Northern Ireland’s film and TV industry is flourishing despite the challenges brought by the pandemic, with several new projects being produced in the region.
National agency Northern Ireland Screen deemed 2021 as "another great year" for the region.
Northern Ireland has continued to attract major US studios to film in the region, and Northern Ireland Screen has praised the outstanding work of local cast, crew and creatives, reports BelfastLive.
Remarking on last year's success, Northern Ireland Screen chief executive Richard Williams said: “A variety of content we supported has been selected for some of the most prestigious festivals across the world, picked up much-coveted industry awards and set social media alight.
“We have had two of the biggest TV dramas of the year broadcast – 'Line of Duty' and 'Bloodlands.' There was a great sense of excitement as a whole host of A-list stars were spotted across the country as they filmed at various locations."
Williams confirmed the second season of "Bloodlands" will begin filming early this year.
Meanwhile, Kenneth Branagh's "Belfast," the upcoming Viking saga "The Northmen," and the final season of "Derry Girls" are already being anticipated for 2022.
Williams said: "It was a privilege to co-host the Irish premiere of Kenneth Branagh’s 'Belfast' in Belfast, with Belfast Film Festival.
“With the film already leading the way in the Golden Globes and hotly tipped for the Oscars, 2022 is sure to get off to a great start."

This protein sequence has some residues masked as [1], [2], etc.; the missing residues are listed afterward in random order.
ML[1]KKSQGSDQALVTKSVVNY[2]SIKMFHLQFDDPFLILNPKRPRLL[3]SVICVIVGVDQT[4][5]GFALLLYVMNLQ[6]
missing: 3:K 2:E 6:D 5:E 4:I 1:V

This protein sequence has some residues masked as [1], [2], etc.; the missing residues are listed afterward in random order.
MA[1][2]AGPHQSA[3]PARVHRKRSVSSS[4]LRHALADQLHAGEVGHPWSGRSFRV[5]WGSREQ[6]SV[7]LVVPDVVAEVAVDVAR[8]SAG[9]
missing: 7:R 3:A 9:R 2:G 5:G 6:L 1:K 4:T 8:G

Branagh's "Belfast," which premiered in Belfast city in November, has been nominated for seven Golden Globes and 11 Critics Choice Awards. The film releases in cinemas on January 21.
Williams added: “The north coast will take a leading role in Robert Eggers’ 'The Northman' when it is released in cinemas in April."
"The Northman," which was filmed at Belfast Harbour Studios at the end of 2020, will be released in theaters in April 2022.
The final season of the hit show "Derry Girls" will also air this year.
Said Williams: “On the small screen, Erin, Claire, Michelle, Orla, and the wee English fella will return to our screens in what will undoubtedly be an emotional farewell for Lisa McGee’s 'Derry Girls.'”
Netflix and Paramount are among the latest US studios to bring projects to Northern Ireland, reports The Daily Mail.
Last year, Belfast Harbour Studios became home to Netflix's fantasy film "The School for Good and Evil," directed by Paul Feig starring Kerry Washington, Charlize Theron, and Laurence Fishburne.
Titanic Studios was occupied by Paramount Pictures "Dungeons and Dragons," written and directed by Jonathan Goldstein and John Francis Daley and starring Chris Pine, Michelle Rodriguez, Hugh Grant, and Regé-Jean Page.
"The School for Good and Evil" is set to release on Netflix next year, while "Dungeons and Dragons" is scheduled for release in March 2023.
According to the Belfast Telegraph, other productions made in Northern Ireland and aired over the last year include crime drama "Marcella," starring Anna Friel; comedy series "Frank of Ireland," starring Brian and Domhall Gleeson; the WWII drama "The Windermere Children," new police drama "Hope Street," Channel 5's "Dalgliesh;" debut feature "Wildfire;" and "Three Families," about the campaign to change Northern Ireland's abortion laws.
Independent filmmakers also made their mark in Northern Ireland this year, with crime film "Black Medicine," horror-comedy "Boys From County Hell," and family drama "Nowhere Special.".